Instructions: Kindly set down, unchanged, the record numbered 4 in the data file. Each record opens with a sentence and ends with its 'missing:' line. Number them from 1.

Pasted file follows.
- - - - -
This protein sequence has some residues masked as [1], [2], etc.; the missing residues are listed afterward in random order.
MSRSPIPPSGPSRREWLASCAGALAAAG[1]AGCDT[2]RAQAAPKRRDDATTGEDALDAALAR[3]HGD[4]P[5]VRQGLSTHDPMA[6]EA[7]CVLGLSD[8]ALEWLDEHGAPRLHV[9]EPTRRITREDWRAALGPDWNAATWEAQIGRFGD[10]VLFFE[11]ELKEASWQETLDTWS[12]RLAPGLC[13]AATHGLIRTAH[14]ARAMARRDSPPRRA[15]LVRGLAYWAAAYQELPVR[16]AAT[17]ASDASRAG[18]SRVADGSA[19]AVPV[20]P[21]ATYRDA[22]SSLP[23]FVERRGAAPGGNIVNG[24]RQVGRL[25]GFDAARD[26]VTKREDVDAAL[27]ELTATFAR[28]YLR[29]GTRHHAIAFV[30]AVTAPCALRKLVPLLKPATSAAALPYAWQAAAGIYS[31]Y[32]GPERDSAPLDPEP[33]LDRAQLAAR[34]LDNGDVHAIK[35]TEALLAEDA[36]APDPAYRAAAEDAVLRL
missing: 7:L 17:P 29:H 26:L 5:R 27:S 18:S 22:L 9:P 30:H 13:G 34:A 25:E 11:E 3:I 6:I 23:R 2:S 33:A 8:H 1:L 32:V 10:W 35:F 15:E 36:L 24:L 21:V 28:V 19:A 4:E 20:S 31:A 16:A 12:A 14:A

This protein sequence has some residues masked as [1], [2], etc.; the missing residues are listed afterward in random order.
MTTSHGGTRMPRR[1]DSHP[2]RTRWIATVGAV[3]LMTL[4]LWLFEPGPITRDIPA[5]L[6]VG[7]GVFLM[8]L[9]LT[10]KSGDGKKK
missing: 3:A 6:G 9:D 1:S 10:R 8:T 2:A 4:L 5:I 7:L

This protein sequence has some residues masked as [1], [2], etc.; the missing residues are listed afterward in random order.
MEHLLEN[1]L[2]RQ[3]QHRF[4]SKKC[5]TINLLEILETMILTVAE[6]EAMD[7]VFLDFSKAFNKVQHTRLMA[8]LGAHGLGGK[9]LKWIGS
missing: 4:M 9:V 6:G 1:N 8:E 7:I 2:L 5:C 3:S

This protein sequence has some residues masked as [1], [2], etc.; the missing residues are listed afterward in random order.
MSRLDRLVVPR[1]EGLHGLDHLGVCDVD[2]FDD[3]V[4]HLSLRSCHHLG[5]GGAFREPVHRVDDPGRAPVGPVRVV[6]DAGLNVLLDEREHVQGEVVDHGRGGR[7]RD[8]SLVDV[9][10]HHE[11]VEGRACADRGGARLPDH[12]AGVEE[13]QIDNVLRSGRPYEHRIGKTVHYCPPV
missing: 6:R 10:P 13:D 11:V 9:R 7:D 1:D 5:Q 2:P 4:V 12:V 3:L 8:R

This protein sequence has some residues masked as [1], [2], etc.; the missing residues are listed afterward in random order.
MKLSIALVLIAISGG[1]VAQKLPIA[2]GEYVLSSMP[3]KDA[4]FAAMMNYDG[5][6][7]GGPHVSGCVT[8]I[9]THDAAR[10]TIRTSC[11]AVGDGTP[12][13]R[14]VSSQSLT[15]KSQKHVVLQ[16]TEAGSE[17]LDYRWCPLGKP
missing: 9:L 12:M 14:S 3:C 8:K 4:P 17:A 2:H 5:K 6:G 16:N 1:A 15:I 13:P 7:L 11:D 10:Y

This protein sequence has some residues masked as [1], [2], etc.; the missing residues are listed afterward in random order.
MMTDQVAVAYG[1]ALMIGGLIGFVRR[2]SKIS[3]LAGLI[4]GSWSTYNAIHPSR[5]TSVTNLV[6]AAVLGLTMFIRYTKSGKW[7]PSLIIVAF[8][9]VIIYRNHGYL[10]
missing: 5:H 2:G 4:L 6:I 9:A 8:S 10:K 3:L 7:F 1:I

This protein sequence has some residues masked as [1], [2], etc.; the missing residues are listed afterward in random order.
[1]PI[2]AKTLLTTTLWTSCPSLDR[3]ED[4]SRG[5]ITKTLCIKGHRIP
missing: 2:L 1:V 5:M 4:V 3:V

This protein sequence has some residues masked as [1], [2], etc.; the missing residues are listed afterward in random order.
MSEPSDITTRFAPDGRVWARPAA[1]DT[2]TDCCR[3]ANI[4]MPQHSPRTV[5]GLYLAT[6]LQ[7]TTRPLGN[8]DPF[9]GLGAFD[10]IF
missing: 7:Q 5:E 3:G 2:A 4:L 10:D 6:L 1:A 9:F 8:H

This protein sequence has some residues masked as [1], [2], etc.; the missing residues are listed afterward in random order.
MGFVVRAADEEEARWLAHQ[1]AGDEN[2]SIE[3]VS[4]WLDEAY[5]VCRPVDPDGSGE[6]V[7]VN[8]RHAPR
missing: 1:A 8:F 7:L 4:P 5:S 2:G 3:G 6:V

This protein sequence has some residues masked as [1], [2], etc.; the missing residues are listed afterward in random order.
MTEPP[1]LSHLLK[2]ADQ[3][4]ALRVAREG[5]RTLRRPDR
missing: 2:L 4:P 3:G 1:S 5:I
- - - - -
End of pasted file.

This protein sequence has some residues masked as [1], [2], etc.; the missing residues are listed afterward in random order.
MSRLDRLVVPR[1]EGLHGLDHLGVCDVD[2]FDD[3]V[4]HLSLRSCHHLG[5]GGAFREPVHRVDDPGRAPVGPVRVV[6]DAGLNVLLDEREHVQGEVVDHGRGGR[7]RD[8]SLVDV[9][10]HHE[11]VEGRACADRGGARLPDH[12]AGVEE[13]QIDNVLRSGRPYEHRIGKTVHYCPPV
missing: 6:R 10:P 13:D 11:V 9:R 7:D 1:D 5:Q 2:P 4:V 12:V 3:L 8:R